Purses with Power – Dealing with Arthritis: A Mother/Daughter Point of View

In a previous post, I talked about my decision to join the fight against arthritis. As I continue to learn more about the chronic illness, I am amazed and truly inspired by the stories that I come across. Such stories include some from our very own Event Bloggers for the Purses with Power event happening THIS Thursday!

If you missed those stories, you can check them out herehere and here.

I met my friend Chrystal Lewis back at band camp in ’98 at Hampton University. And even though we lost touch for a little while after I left, we’ve been able to keep in touch and remain friends even from a distance. So I was so grateful that she and her mom, Pontheola Wilson, agreed to share their story about how arthritis has impacted their lives.

Chrystal and momBeing diagnosed with arthritis at 16, how did that impact your life?

Pontheola: It was summer time and I had just graduated from high school and was getting ready to go audition to sing for the choir at South Carolina State College. I was very afraid that I would not be able to go to school.  It was scary because I thought that it was going to physically limit me from being successful at school. I did not know how it was going to affect my life or what limitations it would impose.

What are some major challenges you have had to overcome in living with arthritis?

Pontheola: The biggest challenge was/is the pain, especially in the winter time when I was younger.  The cold weather affects your joints by making them stiff.  As I have gotten older the arthritis affects me much more during all seasons. I’ve had to overcome the pain to just go about everyday life. No one really understands the excruciating pain that arthritis causes but other arthritis sufferers.

What are some of the most common misconceptions that people have of arthritis?

Pontheola: I think the most common misconception is that it only affects older people.  I was 16 when I was diagnosed.  I had been having pain in my wrist and hand that I kind of just rubbed away and then one day I was washing dishes and my hand completely locked up.  I could not move it at all and I was in such excruciating pain.  My mother immediately took me to the doctor and I was diagnosed.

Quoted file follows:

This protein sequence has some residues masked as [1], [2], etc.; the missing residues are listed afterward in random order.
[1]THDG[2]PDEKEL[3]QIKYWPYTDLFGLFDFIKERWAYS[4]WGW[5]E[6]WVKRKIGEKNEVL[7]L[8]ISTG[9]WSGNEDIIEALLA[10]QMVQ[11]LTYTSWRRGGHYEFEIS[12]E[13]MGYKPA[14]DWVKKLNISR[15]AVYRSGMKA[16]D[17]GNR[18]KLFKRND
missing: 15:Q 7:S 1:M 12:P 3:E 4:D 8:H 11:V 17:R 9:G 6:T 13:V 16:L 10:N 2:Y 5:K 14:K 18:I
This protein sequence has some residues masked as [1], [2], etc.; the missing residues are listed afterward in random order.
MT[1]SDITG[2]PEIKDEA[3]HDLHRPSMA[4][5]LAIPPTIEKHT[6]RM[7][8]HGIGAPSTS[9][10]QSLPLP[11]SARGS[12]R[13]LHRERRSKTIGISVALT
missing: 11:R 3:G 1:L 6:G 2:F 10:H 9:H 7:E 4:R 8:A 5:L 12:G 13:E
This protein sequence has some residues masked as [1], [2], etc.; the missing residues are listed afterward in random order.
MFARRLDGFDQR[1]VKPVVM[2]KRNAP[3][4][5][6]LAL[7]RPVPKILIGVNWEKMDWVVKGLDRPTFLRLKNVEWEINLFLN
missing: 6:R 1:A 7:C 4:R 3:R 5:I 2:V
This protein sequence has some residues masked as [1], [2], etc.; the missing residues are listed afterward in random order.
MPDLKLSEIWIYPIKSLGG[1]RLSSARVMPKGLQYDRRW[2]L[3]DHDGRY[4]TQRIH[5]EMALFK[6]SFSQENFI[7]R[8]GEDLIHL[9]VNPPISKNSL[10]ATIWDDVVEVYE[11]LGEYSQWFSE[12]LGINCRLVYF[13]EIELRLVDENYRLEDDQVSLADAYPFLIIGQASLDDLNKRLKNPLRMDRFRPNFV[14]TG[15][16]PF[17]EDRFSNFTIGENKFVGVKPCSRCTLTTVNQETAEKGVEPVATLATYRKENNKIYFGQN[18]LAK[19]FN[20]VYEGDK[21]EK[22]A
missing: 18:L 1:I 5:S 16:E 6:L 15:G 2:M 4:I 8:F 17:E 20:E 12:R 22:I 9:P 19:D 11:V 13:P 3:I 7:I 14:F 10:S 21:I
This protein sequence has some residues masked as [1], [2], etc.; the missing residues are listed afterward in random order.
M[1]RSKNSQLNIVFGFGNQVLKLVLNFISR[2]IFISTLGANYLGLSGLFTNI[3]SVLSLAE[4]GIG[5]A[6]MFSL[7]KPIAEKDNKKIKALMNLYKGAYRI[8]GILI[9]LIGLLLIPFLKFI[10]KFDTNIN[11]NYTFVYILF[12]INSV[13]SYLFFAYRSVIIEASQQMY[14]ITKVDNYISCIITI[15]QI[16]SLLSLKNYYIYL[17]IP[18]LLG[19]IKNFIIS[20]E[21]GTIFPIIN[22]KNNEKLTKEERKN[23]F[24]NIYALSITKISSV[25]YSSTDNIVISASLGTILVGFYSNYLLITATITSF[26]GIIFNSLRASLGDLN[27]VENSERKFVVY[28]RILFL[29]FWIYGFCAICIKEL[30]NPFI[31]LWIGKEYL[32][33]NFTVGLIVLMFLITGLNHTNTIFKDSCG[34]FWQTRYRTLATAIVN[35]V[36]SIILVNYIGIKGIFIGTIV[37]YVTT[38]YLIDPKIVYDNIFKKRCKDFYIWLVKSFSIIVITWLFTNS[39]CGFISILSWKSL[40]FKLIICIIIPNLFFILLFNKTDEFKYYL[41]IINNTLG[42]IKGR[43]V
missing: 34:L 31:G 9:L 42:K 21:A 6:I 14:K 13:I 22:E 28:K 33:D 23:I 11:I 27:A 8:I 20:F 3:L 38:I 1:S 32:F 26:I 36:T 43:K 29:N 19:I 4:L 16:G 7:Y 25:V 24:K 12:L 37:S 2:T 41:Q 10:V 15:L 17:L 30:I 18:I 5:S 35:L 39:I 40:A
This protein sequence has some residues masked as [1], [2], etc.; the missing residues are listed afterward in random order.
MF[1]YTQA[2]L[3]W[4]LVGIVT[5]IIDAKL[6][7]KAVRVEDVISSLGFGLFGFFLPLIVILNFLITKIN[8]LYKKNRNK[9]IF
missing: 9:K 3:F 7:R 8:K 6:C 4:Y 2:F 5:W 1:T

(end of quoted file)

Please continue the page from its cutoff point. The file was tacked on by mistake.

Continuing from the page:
What do events like Purses with Power mean for those who are suffering from arthritis?

Pontheola: I think events like this help to educate and bring more awareness to people about the disease and I also think it will provide good information to people who have been diagnosed with the disease.

What advice do you have for people who have been newly diagnosed?

Pontheola: The advice that I would give to a newly diagnosed person is that you don’t have to give up. You can learn to live with arthritis and still live an active life.  Educate yourself on it and learn to adapt.

What were some of the challenges you had growing up and seeing your mom suffer from arthritis?

Chrystal: I don’t recall her struggle with rheumatoid arthritis as a young child.  I don’t know if this was because she hid it from us or if just being so young I just wasn’t as observant but as I got older, watching my mother struggle with the pain was the hardest part. I can remember one of her hands locking and how she would have to knead the contraction away to loosen her joints back up just so that she could have function back in that hand.  I’ve watched her struggle at times to do ordinary things that others may take for granted.  This was hard for me to see growing up because when you have such a strong mother as I have, you kind of view them as being invincible. So to see something like arthritis take someone who is normally so strong, and put them in excruciating pain, that’s hard.

What impact did this have on you (i.e. did this play a major role in you choosing nursing as a profession)?

Chrystal: I believe this has impacted me in to being the person I am today. I’m not 100% sure that this is why I chose nursing as a career but I absolutely from a young age have felt compelled to help, to nurture and to be a care giver and maybe watching my mom over the years and wanting to help her did fuel this.  From as long as I can remember I’ve known the triggers to arthritis. I’ve known the signs of when my mother was in pain.  I often times now tell her when I think she should be proactive and take an anti-inflammatory when she has been doing something that I think will trigger her into pain.

What advice do you have for children of arthritis sufferers?

Chrystal:  My advice to other children of arthritis sufferers is to learn all that you can about the disease.  Be proactive, learn the triggers, learn the signs of your parent being in pain, learn the treatments and help them the best you can by being helpful when they are having a flare up or even if it’s just by being understanding of the limitations arthritis can place on them. Most of all just love them as unconditionally as they love you.

Thank you so much Chrystal and Mrs. Wilson for taking time out to share your story. I look forward to sharing with others who will be blessed by hearing it.

PicMonkey Collage PWP - FINALAre you interested in joining the fight against arthritis? If you are in the DC area, it’s not too late to purchase a ticket to join us on June 20th for Purses with Power, or you can make a donation online. Either way, I hope you’ll join me in the fight to help all those battling this dibilitating disease.

For a sneak peek at some of the auction items as well as up to date information on the event, be sure to follow @PowerPursesDC on Twitter and Instagram.

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